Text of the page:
Beyonce Drops Surprise 'Visual Album' Debut Into iTunes Overnight

by , Dec 13, 2013, 9:45 AM
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Okay -- maybe her new album is no Sgt. Pepper. We won't be seeing a poet of the stature of the late Allen Ginsberg walking us through the lyrics explicating narrative and meaning, as he once did with the Beatles' monument. But there are things of note here. In another indication of how much Apple, apps and mobile media are now driving the music industry, one of the world's most popular artists -- Beyoncé -- debuted a previously unannounced “visual album” exclusively on iTunes overnight. The self-titled “Beyoncé“ is “visual” insofar as every track has an accompanying music video. Announced with an additional background video at her Facebook page, Beyoncé explains that she encounters music visually. “That vision in my brain is what I wanted people to experience the first time.” From what I can see, the vision in her brain has a lot of cleavage and booty and rare furs. But, ya know -- her music is not really in my demo.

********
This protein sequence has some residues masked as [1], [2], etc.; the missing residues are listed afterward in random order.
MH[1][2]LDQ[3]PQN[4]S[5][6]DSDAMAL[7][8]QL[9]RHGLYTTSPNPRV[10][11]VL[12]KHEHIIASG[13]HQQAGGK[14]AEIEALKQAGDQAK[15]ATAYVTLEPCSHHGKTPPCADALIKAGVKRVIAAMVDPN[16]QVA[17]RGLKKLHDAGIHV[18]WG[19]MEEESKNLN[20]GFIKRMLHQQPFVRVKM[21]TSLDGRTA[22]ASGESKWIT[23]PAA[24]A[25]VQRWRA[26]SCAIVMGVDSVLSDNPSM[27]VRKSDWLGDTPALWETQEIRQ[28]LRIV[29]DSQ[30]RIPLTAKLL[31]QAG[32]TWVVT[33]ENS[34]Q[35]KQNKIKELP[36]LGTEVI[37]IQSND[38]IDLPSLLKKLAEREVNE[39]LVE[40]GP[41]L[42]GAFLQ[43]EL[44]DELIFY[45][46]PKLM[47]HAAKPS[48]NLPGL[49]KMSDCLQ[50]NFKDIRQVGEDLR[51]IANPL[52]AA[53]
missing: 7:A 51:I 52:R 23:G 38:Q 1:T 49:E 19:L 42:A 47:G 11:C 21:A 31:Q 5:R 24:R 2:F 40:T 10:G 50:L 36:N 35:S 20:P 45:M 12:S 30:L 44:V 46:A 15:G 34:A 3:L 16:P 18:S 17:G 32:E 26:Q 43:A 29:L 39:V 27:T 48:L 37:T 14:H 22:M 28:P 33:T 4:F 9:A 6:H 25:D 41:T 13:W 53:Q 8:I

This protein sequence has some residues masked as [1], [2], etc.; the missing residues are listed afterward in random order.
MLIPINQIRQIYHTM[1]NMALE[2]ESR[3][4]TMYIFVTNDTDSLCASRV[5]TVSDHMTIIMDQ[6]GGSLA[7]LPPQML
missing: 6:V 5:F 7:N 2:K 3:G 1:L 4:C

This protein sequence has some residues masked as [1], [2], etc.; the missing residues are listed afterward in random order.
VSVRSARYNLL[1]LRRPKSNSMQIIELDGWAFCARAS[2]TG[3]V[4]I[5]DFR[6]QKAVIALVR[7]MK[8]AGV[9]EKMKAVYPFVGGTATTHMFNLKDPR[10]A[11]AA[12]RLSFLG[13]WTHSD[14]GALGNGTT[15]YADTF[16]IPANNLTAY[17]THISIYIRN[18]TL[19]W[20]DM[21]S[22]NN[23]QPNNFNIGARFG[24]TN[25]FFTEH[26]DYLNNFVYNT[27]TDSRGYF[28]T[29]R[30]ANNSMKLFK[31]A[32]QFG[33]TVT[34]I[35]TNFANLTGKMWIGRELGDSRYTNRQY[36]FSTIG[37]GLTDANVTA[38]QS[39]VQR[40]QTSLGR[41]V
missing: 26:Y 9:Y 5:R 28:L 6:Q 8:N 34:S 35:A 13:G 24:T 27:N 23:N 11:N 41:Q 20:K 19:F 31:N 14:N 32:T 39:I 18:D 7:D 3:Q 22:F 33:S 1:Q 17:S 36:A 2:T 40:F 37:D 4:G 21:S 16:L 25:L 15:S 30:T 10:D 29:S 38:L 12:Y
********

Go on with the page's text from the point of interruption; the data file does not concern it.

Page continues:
In explaining the approach to her new album, Beyoncé claims to be both recalling past rituals for experiencing music and anticipating new ones. She recalls seeing Michael Jackson's “Thriller” video in her childhood and is hoping to revive the visual, cinematic experience. She also wants to create a more immersive and continuous album environment that she says is fragmented by individual track sales. The album will be sold for $15.99 only in its entirety and as a video package until later this month when tracks will go on sale. And finally, Beyoncé says the unannounced and surprise release is an attempt to distribute directly to fans. The album was announced on her Facebook page, which alone has a reach of over 53 million Likes. The announcement post accrued over 110,000 Likes just in the early morning hours.  

The visual album has 14 tracks, with video accompaniments for each as well as bonus material. The album is being promoted by Apple with a total roadblock of the Web, iPad and iPhone iTunes store. It occupies every slot on the carousel.